April 20th, 2010
by kpickett

Frankenstein is by far my favorite novel.

When I’m not in the bathroom applying ointments containing sodium hydroxide to various parts of my groin to kill the fungus that won’t stop growing, or taking pills to satiate the nausea that pops up from time to time, or trying to get some work done, or sleeping (=what I mostly do these days), I watch TV.  Frankenstein was on earlier—the good one from 1994 that tells the story as Shelley wrote it—a story of a world on the brink of medical miracles, and of the hubris of such thoughts. Every time I read it, I find it more relevant.  As I’ve matured as a biologist, I see more and more genius in it.

Now with cancer, and having just seven days ago undergone a stem cell transplant to completely replace my native immune system—the one that’s been rebelling against me for at least four years—I see another layer to Frankenstein. On its face, it is a book as much about transplantation as reanimation.  Getting living parts from different people to happily co-exist must have been at least as perplexing to Shelley as getting long-dead tissue to come alive again. The latter is taken up by the book, and I am keenly focused on the former.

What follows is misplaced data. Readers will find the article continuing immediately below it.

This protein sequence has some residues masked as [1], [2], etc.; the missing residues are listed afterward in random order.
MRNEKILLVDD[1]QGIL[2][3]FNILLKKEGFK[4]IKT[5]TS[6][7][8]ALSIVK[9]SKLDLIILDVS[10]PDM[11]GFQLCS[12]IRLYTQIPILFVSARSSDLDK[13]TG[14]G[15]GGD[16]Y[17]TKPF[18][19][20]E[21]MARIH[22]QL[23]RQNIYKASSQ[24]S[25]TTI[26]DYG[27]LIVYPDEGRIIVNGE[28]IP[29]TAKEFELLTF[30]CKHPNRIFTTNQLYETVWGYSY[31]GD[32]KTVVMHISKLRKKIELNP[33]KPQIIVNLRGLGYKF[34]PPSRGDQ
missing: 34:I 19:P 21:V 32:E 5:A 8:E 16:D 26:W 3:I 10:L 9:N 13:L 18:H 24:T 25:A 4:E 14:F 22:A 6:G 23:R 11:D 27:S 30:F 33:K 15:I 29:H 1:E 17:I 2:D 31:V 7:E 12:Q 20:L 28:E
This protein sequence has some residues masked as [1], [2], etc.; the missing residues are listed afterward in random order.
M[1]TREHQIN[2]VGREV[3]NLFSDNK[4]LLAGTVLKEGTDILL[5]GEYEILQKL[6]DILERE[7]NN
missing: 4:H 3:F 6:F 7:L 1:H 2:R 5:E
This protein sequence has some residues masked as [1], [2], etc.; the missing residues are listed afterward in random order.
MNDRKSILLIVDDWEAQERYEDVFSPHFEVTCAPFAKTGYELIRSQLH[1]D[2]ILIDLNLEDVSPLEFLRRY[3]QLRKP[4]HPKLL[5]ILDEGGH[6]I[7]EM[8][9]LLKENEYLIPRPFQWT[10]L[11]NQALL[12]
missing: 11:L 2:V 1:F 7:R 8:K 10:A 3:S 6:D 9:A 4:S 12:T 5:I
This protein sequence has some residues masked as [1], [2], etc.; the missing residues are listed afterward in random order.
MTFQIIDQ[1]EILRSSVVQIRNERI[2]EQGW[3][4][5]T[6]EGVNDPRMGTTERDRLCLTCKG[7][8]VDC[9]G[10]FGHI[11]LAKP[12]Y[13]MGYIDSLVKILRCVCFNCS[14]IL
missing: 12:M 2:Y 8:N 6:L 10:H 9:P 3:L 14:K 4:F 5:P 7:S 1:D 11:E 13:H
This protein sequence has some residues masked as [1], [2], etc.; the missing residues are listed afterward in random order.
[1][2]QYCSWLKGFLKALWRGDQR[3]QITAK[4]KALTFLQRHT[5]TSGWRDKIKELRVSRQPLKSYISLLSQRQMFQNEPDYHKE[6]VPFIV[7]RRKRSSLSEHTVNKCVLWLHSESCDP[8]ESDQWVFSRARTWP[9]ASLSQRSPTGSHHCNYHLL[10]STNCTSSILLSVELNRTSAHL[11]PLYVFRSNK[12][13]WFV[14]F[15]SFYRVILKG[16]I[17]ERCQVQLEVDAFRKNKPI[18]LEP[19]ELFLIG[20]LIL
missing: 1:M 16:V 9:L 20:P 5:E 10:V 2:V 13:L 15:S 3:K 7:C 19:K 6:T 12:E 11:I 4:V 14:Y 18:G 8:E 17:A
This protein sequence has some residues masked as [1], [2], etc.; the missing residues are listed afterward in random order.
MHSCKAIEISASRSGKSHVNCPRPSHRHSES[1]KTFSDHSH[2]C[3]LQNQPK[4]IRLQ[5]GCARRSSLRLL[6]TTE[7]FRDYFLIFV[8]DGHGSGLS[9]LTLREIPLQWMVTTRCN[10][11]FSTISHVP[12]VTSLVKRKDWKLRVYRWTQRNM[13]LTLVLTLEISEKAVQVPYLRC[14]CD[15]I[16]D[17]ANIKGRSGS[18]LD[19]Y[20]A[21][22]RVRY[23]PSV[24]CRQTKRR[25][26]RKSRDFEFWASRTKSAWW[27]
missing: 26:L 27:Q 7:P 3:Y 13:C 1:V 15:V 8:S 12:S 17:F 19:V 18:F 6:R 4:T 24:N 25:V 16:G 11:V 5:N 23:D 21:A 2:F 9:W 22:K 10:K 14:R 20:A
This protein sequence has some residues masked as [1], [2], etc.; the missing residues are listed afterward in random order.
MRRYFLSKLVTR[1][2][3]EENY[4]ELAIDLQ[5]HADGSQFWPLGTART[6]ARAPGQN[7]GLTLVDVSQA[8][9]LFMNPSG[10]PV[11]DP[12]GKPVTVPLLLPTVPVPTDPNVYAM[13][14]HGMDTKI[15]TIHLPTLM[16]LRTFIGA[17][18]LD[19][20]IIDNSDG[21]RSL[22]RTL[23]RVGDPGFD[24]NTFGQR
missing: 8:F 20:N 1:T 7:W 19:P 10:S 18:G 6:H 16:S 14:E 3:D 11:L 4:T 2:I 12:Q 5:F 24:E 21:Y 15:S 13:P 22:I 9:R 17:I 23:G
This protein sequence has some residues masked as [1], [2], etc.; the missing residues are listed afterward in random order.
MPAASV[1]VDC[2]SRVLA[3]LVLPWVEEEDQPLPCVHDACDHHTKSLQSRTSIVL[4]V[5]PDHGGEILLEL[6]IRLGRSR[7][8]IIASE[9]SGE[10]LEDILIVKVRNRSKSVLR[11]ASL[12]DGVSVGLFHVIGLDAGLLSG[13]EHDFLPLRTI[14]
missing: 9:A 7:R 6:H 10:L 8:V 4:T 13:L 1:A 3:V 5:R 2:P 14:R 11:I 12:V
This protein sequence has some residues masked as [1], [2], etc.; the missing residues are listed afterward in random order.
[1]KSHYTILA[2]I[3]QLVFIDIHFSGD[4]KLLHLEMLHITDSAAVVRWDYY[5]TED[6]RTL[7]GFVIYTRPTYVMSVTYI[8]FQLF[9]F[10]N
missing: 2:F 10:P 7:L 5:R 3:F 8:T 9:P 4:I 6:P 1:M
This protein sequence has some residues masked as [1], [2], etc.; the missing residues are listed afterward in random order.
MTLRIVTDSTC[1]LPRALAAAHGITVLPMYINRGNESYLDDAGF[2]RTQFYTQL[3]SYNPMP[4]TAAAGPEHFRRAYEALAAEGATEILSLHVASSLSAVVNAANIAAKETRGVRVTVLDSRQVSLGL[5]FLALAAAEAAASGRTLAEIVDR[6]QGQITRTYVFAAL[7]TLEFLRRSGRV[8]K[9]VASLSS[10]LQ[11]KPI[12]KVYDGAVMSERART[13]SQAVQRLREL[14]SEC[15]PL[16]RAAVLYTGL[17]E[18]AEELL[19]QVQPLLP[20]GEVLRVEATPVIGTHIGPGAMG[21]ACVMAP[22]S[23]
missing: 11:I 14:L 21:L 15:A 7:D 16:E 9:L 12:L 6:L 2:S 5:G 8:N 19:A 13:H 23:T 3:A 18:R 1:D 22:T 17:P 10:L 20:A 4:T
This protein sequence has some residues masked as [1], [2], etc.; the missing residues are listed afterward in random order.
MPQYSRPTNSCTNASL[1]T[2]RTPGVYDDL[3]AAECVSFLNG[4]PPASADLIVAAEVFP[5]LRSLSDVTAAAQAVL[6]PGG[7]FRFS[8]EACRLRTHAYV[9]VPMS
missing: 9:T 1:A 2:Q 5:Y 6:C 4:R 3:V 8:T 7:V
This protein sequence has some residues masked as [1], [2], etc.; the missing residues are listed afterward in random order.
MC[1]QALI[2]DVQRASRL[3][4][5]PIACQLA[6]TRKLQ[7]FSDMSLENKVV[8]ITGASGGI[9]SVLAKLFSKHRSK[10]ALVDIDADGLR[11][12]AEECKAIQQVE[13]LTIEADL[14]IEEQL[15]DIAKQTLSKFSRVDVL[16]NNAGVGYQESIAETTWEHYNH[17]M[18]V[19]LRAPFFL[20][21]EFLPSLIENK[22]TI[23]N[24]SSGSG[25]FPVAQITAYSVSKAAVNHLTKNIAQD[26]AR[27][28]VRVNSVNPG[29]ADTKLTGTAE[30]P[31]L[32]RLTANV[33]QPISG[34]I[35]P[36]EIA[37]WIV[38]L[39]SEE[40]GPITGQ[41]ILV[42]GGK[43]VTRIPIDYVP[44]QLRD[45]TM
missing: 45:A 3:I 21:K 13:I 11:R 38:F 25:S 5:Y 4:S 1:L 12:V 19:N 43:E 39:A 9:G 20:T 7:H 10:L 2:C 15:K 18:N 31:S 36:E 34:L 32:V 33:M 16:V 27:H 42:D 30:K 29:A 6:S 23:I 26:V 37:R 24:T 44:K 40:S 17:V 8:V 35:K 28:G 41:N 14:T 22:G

Stem cell transplants are nothing short of the vision—if small-scale—of Victor Frankenstein.  And, there has been some success with this procedure in the intervening 200 years.  Not so much that you’d run out and get a new, better immune system if yours wasn’t up to snuff, mind you.  These monstrous transplants are saved only for those who have no other options—like me.

So, after years of willingly taking into my body chemicals banned by various war crimes tribunals (that is, chemotherapies of many flavors), I’m left with two options:  Replace a very large, important part of me (all the cells in my blood, including my entire immune system) and hope for alternate ending to Shelley’s great work, or do nothing and have that rogue part of me kill the rest.

With great reluctance, I’ve chosen to take my chances with fire theft.

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